Brought in as a guest lipsyncher to the old blues number Stormy Weather I am held in place with clamps and poles, eyes glued to Ken’s above the camera, ears pricked for the first word. During rehearsal I am nervous about Ethel Waters’ murmured, lilting style – damn hard to sing along! – but once clamped in place amidst the living junk of Ken’s studio, I find myself following the song well enough, working hard to keep up with the rest of the gear. I am exhausted when it is over and Ken declares the takes “just fine”. Then something interesting happens – as we rest, while the equipment does its thing, we find ourselves hypnotized by the shimmering block of ice, receiving its patina of light via continuous jpeg downloads, flames pulsing on a melting screen. The series of still images appear to shudder, digitally filtered with an effect Ken is testing, replicating the satellite animations featured every hour on TV. Ken’s software setup takes in constant updates from various weather websites – both images and announcements of the current meteorological data, read by an articulated computer voice. Additionally, endless elemental influences are possible, as Ken programs variables such as humidity and precipitation into the mix. This complex cast of characters leads me to think of the limitless variability of each lived moment – an event repeated can produce different results every time, and every street corner is continuously reborn. Our meditative state is interrupted by a bleep of completion from one of the computers, and my mouth has run away and joined the circuit.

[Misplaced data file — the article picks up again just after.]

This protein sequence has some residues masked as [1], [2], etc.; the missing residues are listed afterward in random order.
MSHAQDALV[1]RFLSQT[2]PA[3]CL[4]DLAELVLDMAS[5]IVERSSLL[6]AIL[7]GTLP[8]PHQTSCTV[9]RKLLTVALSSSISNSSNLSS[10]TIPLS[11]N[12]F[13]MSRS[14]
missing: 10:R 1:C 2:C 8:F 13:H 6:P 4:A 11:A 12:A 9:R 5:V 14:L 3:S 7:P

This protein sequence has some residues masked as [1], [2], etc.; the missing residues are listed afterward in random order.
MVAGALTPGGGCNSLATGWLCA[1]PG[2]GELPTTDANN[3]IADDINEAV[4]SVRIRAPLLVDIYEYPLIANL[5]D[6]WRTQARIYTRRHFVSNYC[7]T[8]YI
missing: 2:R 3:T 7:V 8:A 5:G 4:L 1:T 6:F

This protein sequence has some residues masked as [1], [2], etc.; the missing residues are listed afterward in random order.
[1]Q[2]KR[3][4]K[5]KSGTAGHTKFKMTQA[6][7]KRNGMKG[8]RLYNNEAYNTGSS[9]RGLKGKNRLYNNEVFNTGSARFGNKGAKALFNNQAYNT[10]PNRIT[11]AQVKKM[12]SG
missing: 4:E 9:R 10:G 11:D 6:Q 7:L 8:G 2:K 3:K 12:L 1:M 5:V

Having lent my required body part to one portion of the machine, and having performed my task mechanistically (but not without soul, I hope) I reflect that people are machines and the prime reference for any built object. Early world expositions and fairs always featured replica humans – telling fortunes, gesturing, greeting, intriguing the audience with their stiff imitations. Ken’s machines are not ersatz humans, but skeletal doppelgangers whose movements mirror and refer to ours. The works in this exhibition are generally “unpackaged”, parts exposed, not necessarily vulnerable but without guile, in marked contrast to the seductive, impenetrable design of consumer goods, and their continuous, must-have upgrades. In the marketplace, the users are one-way members of the technology chain, contributing only money and, through market research, their patterns of consumption. The weather kiosk in Climate Control, by contrast, collects data from the individual via keystrokes and temperature monitors. The viewers must access their emotions, as weather metaphors, in order to answer the kiosk’s questions, and ultimately contribute to an online database associated with this project. Log on and discover if the day will be happy with a 20% chance of melancholy later in the week.